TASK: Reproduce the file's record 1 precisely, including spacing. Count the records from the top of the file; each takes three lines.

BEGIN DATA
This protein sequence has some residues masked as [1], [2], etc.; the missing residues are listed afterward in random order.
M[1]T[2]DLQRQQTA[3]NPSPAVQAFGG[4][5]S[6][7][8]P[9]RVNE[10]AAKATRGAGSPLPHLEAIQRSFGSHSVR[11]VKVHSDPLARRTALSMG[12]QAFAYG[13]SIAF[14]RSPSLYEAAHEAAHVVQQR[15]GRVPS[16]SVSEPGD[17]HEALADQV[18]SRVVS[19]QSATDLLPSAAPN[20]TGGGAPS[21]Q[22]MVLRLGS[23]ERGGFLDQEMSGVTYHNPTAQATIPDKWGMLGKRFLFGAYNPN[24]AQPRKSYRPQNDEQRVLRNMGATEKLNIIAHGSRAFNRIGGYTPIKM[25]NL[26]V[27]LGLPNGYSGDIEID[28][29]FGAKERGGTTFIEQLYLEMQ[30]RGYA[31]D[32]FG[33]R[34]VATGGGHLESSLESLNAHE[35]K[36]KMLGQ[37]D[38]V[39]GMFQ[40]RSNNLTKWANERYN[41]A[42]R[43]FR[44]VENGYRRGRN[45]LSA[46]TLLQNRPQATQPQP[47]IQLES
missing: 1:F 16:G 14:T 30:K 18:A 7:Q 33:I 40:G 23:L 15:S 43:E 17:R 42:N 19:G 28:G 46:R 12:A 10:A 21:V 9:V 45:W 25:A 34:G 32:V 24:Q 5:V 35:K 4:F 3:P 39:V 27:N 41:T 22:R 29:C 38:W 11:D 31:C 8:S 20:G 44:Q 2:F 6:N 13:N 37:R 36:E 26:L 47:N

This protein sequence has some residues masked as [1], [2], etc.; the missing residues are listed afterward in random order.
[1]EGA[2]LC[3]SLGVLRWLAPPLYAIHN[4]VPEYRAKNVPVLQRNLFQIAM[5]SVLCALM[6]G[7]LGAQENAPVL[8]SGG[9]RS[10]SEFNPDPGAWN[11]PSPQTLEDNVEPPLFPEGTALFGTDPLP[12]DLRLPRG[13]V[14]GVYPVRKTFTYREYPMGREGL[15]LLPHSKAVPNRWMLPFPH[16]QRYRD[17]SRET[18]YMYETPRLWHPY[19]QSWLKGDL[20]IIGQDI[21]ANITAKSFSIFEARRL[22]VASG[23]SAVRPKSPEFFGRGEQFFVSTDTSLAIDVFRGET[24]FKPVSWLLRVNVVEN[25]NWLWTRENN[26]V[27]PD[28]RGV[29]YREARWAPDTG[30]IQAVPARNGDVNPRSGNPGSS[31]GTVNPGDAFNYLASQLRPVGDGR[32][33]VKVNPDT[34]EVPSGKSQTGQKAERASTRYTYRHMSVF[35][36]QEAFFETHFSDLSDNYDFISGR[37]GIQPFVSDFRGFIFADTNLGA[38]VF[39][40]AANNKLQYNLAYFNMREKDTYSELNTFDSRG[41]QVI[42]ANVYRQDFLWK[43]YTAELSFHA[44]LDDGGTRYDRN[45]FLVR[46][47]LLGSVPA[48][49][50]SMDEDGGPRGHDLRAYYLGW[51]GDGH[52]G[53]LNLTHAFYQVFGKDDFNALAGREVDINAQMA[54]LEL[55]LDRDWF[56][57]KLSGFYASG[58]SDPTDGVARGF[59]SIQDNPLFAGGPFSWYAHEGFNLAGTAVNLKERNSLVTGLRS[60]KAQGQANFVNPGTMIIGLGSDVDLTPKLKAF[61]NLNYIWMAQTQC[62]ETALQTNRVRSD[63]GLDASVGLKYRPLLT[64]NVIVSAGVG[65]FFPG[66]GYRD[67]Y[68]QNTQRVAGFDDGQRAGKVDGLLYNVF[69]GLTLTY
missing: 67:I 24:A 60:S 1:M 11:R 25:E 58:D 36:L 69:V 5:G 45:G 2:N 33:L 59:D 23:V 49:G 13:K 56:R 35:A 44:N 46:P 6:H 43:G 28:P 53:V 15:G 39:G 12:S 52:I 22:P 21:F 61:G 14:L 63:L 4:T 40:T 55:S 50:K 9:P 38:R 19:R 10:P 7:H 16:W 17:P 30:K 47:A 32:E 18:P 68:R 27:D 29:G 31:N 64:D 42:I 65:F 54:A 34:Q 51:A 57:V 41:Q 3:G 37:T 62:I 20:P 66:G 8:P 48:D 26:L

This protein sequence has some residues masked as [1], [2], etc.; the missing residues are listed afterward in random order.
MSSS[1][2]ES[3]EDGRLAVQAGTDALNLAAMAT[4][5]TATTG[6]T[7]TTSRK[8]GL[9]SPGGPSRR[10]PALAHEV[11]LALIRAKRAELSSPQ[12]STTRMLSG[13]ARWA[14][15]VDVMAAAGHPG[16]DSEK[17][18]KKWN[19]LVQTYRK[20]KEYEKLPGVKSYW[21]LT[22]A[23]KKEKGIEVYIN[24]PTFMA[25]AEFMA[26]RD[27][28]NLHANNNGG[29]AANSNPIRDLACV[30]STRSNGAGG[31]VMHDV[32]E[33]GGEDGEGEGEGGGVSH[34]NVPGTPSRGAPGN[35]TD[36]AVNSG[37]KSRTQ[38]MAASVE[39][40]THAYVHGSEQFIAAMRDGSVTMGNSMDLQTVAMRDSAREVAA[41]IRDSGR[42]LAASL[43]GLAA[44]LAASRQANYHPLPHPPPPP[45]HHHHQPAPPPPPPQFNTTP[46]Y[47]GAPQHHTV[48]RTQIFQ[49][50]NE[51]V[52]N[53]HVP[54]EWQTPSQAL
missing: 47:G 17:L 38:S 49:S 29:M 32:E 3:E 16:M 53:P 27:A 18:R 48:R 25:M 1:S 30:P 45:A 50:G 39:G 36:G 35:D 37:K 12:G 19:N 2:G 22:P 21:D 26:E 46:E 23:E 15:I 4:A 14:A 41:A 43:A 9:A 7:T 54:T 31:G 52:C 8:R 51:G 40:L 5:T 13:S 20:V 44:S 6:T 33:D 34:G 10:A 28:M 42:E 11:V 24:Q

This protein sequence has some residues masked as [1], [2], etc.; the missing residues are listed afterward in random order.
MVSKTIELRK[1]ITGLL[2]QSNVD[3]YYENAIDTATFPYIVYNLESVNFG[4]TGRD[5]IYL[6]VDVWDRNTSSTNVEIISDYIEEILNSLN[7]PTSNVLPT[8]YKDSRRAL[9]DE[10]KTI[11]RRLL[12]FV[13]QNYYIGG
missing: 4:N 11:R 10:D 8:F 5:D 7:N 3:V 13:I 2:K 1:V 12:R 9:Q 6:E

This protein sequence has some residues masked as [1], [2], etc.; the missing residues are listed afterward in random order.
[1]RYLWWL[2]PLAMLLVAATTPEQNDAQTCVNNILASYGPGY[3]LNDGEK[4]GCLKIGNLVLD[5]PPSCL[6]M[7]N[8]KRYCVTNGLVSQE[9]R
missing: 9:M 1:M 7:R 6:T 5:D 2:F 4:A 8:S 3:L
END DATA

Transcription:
This protein sequence has some residues masked as [1], [2], etc.; the missing residues are listed afterward in random order.
M[1]T[2]DLQRQQTA[3]NPSPAVQAFGG[4][5]S[6][7][8]P[9]RVNE[10]AAKATRGAGSPLPHLEAIQRSFGSHSVR[11]VKVHSDPLARRTALSMG[12]QAFAYG[13]SIAF[14]RSPSLYEAAHEAAHVVQQR[15]GRVPS[16]SVSEPGD[17]HEALADQV[18]SRVVS[19]QSATDLLPSAAPN[20]TGGGAPS[21]Q[22]MVLRLGS[23]ERGGFLDQEMSGVTYHNPTAQATIPDKWGMLGKRFLFGAYNPN[24]AQPRKSYRPQNDEQRVLRNMGATEKLNIIAHGSRAFNRIGGYTPIKM[25]NL[26]V[27]LGLPNGYSGDIEID[28][29]FGAKERGGTTFIEQLYLEMQ[30]RGYA[31]D[32]FG[33]R[34]VATGGGHLESSLESLNAHE[35]K[36]KMLGQ[37]D[38]V[39]GMFQ[40]RSNNLTKWANERYN[41]A[42]R[43]FR[44]VENGYRRGRN[45]LSA[46]TLLQNRPQATQPQP[47]IQLES
missing: 1:F 16:G 14:T 30:K 18:A 7:Q 33:I 40:G 23:L 15:S 43:E 17:R 42:N 19:G 28:G 46:R 12:A 10:A 21:V 9:V 45:W 25:A 34:G 32:V 24:Q 5:V 35:K 4:F 3:P 39:V 27:N 41:T 22:R 29:C 38:W 11:D 31:C 8:S 20:G 44:Q 2:F 6:N 13:N 37:R 36:E 26:L 47:N